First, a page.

And as trends have shifted, so have my habits. I’d proudly say that I don’t buy into the hype. I no longer listen blindly to what these makeup and beauty bloggers tell me to do or use. I do my research on products and tend to make responsible purchasing choices. When I was asked to immerse myself in the launch of the new Sephora opening in Auckland, I thought I’d be completely indifferent to it all. I was aware of Sephora coming and was pleased but honestly hadn’t given it much thought. Sephora coming to New Zealand is a pretty big deal for makeup enthusiasts. The chain carries brands that you can’t purchase directly in New Zealand and cost a fortune to ship, so much so that it’s not uncommon for hardcore beauty heads to send travelling family members away with a large list to be couriered back.
The official launch started at 7am sharp with a pre-party that included an 8.30am Q&A session and doors opening at 9am. The Q&A was with Beck Wardworth, a beauty guru and founder of An Organised Life, a stationery brand “born out of the desire to bring structure & organisation into busy lives”. Honestly I’d never heard of this person before and my only takeaways from the Q&A was that Beck had just come back from Fiji, we should all be using jade rollers to massage our face for five minutes (full disclosure: I do this weekly), and be taking some sort of gut health supplements for glowing skin which honestly sounds like a load of shit. But sure, fine, whatever.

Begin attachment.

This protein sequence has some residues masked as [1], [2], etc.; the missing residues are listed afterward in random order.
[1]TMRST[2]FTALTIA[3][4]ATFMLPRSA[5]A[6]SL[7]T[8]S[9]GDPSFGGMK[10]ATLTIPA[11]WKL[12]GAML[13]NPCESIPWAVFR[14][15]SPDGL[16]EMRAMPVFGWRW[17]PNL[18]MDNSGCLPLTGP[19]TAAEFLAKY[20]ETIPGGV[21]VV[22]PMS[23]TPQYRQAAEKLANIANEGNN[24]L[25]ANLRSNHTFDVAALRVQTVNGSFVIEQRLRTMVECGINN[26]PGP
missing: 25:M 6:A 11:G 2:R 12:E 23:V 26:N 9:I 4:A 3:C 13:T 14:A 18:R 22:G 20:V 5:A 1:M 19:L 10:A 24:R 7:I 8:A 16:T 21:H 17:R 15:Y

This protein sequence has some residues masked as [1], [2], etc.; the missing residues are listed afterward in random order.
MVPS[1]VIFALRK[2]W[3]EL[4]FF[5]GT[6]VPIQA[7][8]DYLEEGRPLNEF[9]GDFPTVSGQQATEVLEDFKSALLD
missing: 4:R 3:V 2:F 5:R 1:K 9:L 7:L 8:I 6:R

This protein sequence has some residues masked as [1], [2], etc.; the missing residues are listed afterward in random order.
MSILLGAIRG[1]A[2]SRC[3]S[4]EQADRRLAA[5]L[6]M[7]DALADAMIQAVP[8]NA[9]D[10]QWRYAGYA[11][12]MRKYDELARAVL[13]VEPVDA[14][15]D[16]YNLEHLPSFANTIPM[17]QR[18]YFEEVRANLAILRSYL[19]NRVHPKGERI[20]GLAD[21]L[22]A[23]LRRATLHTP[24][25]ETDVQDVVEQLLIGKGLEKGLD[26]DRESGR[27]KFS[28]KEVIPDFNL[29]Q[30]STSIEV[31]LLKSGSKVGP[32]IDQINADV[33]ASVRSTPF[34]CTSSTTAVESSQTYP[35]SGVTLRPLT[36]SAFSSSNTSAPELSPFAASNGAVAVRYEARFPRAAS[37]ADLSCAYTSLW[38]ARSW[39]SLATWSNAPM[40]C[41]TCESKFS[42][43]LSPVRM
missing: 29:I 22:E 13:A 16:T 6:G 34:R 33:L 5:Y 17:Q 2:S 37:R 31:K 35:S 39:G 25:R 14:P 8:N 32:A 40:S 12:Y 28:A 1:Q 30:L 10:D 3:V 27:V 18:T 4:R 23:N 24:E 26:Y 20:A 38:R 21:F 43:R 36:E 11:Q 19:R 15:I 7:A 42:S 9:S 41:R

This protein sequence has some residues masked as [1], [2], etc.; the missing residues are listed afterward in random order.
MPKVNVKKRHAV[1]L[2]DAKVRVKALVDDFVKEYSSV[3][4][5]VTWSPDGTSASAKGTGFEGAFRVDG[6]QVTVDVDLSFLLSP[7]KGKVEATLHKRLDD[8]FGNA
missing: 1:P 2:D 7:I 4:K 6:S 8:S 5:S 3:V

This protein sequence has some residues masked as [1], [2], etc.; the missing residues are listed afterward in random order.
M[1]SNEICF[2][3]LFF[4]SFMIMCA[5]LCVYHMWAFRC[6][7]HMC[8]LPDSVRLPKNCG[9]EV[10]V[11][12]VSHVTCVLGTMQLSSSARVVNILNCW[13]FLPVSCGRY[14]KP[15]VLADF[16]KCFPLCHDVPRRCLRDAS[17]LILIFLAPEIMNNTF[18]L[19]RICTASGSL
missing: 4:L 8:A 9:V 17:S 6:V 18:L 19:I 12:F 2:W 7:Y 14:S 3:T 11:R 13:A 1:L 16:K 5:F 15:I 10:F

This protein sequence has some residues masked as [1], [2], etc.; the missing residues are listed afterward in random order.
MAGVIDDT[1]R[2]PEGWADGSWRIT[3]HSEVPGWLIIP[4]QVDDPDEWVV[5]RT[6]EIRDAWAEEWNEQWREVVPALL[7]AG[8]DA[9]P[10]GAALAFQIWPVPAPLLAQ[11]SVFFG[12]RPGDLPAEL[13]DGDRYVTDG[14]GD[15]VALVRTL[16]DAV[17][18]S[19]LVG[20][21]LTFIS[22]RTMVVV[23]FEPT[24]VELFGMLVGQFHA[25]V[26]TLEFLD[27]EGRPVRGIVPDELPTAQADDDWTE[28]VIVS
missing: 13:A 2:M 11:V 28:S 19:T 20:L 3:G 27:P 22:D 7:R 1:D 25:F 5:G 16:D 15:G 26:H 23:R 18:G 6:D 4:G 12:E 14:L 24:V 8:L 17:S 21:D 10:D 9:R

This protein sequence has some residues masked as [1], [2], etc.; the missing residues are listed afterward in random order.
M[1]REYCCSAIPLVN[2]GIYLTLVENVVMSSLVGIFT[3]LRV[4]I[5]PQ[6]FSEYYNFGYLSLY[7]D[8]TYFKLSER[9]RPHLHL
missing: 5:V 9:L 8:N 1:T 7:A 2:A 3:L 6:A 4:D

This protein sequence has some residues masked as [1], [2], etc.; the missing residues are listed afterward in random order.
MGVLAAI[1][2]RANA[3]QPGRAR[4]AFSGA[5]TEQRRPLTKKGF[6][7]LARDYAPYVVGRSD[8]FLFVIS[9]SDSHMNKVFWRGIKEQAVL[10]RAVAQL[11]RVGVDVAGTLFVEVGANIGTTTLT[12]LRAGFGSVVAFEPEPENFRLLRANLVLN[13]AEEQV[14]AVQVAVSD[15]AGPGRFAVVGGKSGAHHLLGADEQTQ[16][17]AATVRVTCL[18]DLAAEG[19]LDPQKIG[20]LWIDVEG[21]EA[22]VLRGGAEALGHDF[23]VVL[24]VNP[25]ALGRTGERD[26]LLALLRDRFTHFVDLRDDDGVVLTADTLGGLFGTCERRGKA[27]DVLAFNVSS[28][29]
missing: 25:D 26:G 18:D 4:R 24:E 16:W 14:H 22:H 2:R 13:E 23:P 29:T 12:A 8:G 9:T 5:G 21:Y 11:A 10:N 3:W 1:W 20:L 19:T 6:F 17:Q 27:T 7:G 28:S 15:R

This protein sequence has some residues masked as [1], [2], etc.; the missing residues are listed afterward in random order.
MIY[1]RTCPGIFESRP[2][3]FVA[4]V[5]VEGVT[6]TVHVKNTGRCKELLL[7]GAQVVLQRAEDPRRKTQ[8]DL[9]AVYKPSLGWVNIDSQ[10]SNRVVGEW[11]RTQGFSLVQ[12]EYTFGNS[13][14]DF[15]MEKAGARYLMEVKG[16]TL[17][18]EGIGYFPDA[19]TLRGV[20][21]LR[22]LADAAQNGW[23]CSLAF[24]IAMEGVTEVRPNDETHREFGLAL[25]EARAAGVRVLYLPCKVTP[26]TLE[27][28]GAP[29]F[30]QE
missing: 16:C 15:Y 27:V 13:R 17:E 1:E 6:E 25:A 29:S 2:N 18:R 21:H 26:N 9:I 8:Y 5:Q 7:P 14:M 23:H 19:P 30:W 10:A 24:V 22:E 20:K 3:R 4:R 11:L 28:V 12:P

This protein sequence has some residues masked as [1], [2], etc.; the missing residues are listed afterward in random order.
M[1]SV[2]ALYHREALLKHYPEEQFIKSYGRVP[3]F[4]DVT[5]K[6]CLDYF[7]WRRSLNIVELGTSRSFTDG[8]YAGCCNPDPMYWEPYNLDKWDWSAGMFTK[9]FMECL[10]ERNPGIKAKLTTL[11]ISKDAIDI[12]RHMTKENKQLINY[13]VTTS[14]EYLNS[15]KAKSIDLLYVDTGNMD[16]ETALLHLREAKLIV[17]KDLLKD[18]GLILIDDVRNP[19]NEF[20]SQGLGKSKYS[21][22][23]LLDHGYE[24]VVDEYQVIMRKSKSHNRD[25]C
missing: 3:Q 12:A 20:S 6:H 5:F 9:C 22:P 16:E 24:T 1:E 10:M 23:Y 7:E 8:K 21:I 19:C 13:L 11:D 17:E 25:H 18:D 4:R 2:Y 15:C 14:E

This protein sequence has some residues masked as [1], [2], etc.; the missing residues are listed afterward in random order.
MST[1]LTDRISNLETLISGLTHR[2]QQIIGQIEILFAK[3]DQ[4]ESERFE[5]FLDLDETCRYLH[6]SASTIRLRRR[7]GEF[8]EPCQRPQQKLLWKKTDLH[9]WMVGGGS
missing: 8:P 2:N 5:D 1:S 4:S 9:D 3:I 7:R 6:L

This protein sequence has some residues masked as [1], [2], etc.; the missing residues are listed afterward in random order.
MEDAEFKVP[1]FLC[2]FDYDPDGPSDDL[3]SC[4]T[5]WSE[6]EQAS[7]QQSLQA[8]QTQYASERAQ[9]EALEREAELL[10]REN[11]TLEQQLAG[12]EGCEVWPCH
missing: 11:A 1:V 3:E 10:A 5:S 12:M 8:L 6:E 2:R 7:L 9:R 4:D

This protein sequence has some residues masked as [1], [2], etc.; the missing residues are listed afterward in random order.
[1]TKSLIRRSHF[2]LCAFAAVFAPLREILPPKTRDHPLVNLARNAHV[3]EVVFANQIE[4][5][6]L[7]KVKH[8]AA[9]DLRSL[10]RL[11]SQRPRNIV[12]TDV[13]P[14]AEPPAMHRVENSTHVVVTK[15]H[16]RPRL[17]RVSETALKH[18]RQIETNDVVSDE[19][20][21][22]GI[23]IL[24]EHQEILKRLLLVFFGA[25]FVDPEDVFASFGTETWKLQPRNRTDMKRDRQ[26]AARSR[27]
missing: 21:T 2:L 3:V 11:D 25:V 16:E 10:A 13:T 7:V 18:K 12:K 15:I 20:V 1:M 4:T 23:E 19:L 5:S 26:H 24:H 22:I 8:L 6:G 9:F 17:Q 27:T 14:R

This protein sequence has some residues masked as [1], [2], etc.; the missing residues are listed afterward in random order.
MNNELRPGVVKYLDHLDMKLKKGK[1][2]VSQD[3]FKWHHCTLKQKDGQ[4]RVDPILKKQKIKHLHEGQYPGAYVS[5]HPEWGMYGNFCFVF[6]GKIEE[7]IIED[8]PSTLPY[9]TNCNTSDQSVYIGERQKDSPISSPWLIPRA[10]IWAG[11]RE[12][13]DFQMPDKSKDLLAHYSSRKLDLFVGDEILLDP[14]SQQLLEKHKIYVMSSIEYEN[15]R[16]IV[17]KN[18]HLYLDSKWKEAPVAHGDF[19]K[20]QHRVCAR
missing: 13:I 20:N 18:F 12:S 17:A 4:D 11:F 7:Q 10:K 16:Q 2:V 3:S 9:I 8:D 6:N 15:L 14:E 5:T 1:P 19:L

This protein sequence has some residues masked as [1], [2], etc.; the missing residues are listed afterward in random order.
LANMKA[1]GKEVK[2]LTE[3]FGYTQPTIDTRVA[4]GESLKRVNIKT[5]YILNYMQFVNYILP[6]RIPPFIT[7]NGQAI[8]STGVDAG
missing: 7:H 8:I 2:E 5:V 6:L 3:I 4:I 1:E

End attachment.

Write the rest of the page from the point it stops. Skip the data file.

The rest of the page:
What I was more interested in was all the people waiting in the line. As I headed to bed the night before the launch I started to think “Well, what if nobody comes? How many people would seriously line up for some free Sephora merch and an eyeshadow palette?” Thousands apparently. When I arrived at about 7.30am the line stretched from the Sephora store, located across from the Accrossia Apartments, up Queen St, snaked around up Victoria St east, taking a sharp left and continuing along and down High St. I decided I wanted to talk to these people and find out why they were here and what influencers they like. I was tired and bare-faced, having only just woken up half an hour ago and quite frankly was not in much of a mood to be excited about makeup. This quickly changed.